Shane Parrish, at Farnam Street, wrote a truly excellent piece called “The Work Required to Have an Opinion.” In his piece, Parrish quotes Charlie Munger as saying, “I never allow myself to have an opinion on anything that I don’t know the other side’s argument better than they do.” Munger’s comment echoes Musashi’s points on tactics. You cannot have confidence in your position until you know its strengths and weaknesses. This requires you to do the work to question your own position, to attack it, to test it, and to scrutinize it, just as your opponent will. By doing this work, you will develop an understanding of the perspective of your opponent. You will learn what your opponent likely believes his or her strengths to be, and what your opponent’s goals are. From that effort, your own position and plan of strategy will become more clear.
Musashi provides nine specific suggestions for developing this complete strategic perspective:
- Think of what is right and true (i.e., check your assumptions).
- Practice and cultivate these methods (i.e., train).
- Become acquainted with the arts (i.e., learn a wide variety of techniques).
- Know the principles of all professions. (i.e., cross-disciplinary learning)
- Understand the harm and benefit in everything (i.e., cost-benefit analysis).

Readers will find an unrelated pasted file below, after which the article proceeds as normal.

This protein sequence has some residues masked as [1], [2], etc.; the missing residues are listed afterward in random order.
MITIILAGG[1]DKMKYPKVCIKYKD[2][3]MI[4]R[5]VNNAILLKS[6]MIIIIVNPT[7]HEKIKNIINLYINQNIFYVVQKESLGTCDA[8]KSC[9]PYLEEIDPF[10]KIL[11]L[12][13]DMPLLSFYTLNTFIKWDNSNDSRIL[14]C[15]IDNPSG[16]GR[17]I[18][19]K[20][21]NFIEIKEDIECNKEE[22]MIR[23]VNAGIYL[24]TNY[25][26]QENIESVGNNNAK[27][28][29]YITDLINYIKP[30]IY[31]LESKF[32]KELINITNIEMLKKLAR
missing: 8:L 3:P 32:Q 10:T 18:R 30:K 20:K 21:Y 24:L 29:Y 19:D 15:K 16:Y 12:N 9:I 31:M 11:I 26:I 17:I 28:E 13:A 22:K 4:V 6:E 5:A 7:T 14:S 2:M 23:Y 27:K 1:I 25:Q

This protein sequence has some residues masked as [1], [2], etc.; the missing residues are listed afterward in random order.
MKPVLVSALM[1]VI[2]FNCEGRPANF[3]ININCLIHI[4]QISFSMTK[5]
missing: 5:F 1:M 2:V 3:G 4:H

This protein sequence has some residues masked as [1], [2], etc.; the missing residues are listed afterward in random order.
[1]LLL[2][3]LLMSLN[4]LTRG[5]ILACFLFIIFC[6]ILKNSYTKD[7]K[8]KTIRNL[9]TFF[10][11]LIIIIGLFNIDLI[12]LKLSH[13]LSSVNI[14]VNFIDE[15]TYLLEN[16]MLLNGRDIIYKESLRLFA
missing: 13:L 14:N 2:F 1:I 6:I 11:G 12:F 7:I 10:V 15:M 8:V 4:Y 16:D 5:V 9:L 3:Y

- Learn to see everything accurately.
- Become aware of what is not obvious (i.e., refine your techniques).
- Be careful even in small matters (i.e., details matter).
- Do not do anything useless.
The ultimate goal, according to Musashi, is to develop an unbiased mental framework, based on practice and repetition, that will allow you to understand the relative strengths and weaknesses of all arguments at play in a dispute:
In the science of martial arts, the state of mind should remain the same as normal … let there be no change at all – with the mind open and direct, neither tense nor lax, centering the mind so that there is no imbalance, calmly relax your mind, and savor this moment of ease thoroughly so that the relaxation does not stop its relation for even an instant.
This flexible framework and detached perspective will allow you the best strategic opportunity to reach your goals, with a robust tactical toolbox. Perhaps more than any other risk in conflict, Musashi warns of the dangers of inflexibility: “Fixation is the way to death, fluidity is the way to life.”